Cold Fusion - Excess Heat From Novel Chemical Reaction?
Cold Fusion has been beset by problems since Martin Fleischmann and Stanley Pons made their announcement of excess heat production in an electrochemical cell back in 1989. While many researchers have found excess heat production in variations of the experiment, and some have found indications of nuclear processes, no one has come up with a perfectly repeatable, commercially viable way of using Cold Fusion for the production of energy.
Cold Fusion Reactor by JL Naudin based on the work of Japanese researchers Tadahiko MIZUNO and Tadayoshi OHMORI.
This era of uncertainty may be coming to an end with the work of chemistry professor Fu Liu, of the Environmental Management College of China in Qinhuangdao, whose recent article in Infinite Energy magazine (Issue 68, 2006, pg 34 - 37) proposes a solution to the riddle. The article, titled Excess Energy from Chemical Reactions of Water (H2O and/or D2O) makes a point that electrolysis of water in the presence of certain catalysts will produce a combustible substance showing organic properties (named CSSOP) which will either burn like a hydrocarbon or produce heat by "wet oxydation", depending on its concentration.
Thus a mechanism for the excess heat production in Cold Fusion experiments has been proposed that is within the laws of thermodynamics and chemistry.
Below is a summary with extensive quotes from the paper of Fu Liu, as published in Infinite Energy.
Excess Energy from Chemical Reactions of Water (H2O and/or D2O)
From the abstract:
A combustible substance has been obtained from chemical reactions of water (H2O and/or D2O) using methods of electrolysis and catalysis. Experimental results indicate that the combustible substance was generated through transferring electrons from water and it has shown dual properties - those of inorganic water and of organic compounds. The oxidation, including combustion and wet oxidation, of this combustible substance will release a large amount of heat energy, opening prospects for use in clean energy production.
Electrolysis of light water with iron (anode) and nickel (cathode) was performed using two methods: alternating current with high voltage up to 220 V and high current density up to 20 A/cm2 (electrode) lasting for around one minute; direct current using low voltage of 12 V and low current density of several mA/cm2 maintained for a couple of days. The high voltage ac electrolysis excites the medium, while the treatment with low voltage dc catalyses changes in the water's chemistry. Liu points to the importance of selecting proper catalysts and promoting the formation of active sites for water conversion.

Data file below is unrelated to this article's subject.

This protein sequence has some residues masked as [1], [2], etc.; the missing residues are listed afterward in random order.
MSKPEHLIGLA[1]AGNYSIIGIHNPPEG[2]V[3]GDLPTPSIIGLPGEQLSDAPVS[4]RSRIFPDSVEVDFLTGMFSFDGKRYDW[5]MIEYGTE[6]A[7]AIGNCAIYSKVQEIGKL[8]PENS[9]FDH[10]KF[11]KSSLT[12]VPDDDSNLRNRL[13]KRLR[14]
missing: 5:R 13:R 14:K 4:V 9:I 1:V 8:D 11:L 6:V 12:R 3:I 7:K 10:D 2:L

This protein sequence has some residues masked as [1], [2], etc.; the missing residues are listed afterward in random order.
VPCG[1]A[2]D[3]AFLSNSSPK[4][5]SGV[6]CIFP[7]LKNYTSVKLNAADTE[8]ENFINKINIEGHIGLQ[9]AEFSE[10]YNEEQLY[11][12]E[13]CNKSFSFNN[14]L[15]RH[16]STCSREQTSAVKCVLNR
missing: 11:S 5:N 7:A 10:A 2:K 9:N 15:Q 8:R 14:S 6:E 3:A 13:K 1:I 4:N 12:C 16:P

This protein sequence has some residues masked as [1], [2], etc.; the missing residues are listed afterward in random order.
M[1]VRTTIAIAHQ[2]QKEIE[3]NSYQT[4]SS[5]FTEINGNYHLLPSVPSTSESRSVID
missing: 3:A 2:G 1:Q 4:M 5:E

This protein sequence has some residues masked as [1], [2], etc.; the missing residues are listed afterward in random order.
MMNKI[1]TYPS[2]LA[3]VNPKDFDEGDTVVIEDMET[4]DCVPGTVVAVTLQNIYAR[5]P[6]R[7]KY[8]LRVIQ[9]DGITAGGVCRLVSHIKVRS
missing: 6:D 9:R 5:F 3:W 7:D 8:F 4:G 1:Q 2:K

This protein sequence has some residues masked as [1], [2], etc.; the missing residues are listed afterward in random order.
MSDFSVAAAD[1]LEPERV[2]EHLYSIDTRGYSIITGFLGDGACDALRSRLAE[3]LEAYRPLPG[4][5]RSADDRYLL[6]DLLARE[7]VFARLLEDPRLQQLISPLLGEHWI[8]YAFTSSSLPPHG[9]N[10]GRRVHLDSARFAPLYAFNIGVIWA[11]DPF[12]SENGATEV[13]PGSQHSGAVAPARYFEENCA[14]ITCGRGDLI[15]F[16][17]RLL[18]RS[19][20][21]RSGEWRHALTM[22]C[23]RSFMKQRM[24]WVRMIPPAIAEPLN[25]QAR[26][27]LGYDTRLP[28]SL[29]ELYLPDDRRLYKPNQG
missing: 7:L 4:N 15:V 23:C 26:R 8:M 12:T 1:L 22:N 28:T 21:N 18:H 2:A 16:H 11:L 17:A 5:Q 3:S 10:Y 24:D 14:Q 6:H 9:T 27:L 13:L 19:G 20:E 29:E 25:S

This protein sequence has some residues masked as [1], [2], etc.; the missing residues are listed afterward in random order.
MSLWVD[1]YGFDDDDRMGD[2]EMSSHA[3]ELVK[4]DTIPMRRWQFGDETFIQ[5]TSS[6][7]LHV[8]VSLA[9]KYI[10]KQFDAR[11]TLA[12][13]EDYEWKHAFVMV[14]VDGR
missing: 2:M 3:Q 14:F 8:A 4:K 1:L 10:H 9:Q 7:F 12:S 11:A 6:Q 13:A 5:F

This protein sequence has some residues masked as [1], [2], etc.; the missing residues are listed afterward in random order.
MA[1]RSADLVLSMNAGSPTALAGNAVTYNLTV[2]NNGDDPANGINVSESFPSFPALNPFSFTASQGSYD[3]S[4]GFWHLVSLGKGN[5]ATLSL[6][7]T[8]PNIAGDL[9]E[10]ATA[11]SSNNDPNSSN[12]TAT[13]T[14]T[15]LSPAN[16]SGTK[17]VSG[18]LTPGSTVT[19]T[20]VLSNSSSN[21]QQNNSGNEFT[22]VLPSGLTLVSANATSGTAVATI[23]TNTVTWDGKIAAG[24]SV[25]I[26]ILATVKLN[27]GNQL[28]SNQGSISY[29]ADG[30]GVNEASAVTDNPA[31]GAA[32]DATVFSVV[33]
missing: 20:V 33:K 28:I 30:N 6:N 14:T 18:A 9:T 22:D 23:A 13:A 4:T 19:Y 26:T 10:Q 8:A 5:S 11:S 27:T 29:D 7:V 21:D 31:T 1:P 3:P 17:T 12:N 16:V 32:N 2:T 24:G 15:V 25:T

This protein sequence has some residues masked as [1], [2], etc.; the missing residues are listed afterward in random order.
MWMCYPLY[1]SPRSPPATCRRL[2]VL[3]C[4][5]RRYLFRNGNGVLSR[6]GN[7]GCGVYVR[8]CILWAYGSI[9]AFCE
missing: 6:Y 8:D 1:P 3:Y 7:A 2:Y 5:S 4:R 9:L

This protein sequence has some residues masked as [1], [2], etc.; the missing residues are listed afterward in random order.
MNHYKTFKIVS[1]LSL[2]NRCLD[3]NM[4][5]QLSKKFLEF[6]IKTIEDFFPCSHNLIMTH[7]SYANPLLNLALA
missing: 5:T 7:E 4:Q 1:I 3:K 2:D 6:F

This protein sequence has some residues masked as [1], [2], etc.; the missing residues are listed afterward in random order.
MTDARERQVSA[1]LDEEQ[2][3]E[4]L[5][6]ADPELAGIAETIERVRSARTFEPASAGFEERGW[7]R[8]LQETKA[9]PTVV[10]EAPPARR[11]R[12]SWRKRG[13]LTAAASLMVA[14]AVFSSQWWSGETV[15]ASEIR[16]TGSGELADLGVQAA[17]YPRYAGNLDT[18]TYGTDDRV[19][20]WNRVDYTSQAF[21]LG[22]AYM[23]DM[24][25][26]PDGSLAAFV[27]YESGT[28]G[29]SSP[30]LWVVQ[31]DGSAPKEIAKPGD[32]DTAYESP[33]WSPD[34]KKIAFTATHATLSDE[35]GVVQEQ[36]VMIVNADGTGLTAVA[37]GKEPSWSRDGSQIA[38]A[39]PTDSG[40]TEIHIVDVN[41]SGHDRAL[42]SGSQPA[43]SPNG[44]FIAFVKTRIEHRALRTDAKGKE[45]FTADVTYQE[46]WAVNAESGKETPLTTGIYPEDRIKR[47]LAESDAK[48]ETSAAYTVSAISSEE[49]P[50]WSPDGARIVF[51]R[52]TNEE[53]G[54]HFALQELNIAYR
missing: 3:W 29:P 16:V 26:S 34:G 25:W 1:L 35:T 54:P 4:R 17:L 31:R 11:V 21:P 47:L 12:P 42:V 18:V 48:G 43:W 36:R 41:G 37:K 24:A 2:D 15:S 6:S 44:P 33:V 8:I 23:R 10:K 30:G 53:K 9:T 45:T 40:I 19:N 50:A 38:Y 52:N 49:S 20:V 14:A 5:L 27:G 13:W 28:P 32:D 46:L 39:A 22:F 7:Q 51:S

Results indicate that water has been converted into a combustible substance showing organic properties - CSSOP, similar to synthetic fuels. Results were different for the varying sets of experiments. Some significant results include:
(1) Analysis of elemental composition shows carbon, hydrogen and oxygen in the electrolyte.
(2) CSSOP is combustible. It can be fired into combustion at higher concentrations, while at low concentrations it will provide heat by liquid phase oxydation. The calorific value of CSSOP is similar to hydrocarbons and alcohols respectively.
(3) CSSOP is composed of two kinds of products - one of them are hydrocarbons like liquid fossil fuels, the other are oxygenated compounds similar to alcohols which are regarded as transition products.
(4) Density of CSSOP is less than water, in the range of 0.80-1.00g/cm3 for the hydrocarbon type and 0.75-0.80g/cm3 for oxygenated type.
(5) Electrical resistance of CSSOP varies greatly from very large as in insulators to very small as in a superconductor.
(6) CSSOP continues burning when diluted with ordinary water.
(7) Infrared spectra indicate high adsorption peaks of methyl and methylene.
(8) CSSOP is stable and can be stored for a long time.
(9) CSSOP can be in three phases: solid, liquid and gaseous
(10) The process of CSSOP formation is accompanied by no or very little reaction heat.
(11) No oxygen or hydrogen gases are involved in the reaction.
The chemical composition, molecular structure, and physicochemical properties of the electrolyte vary with electrolytic conditions, catalysts and reaction time. Water in the electrolyte is continuously converted to CSSOP until the water is completely (100%) converted.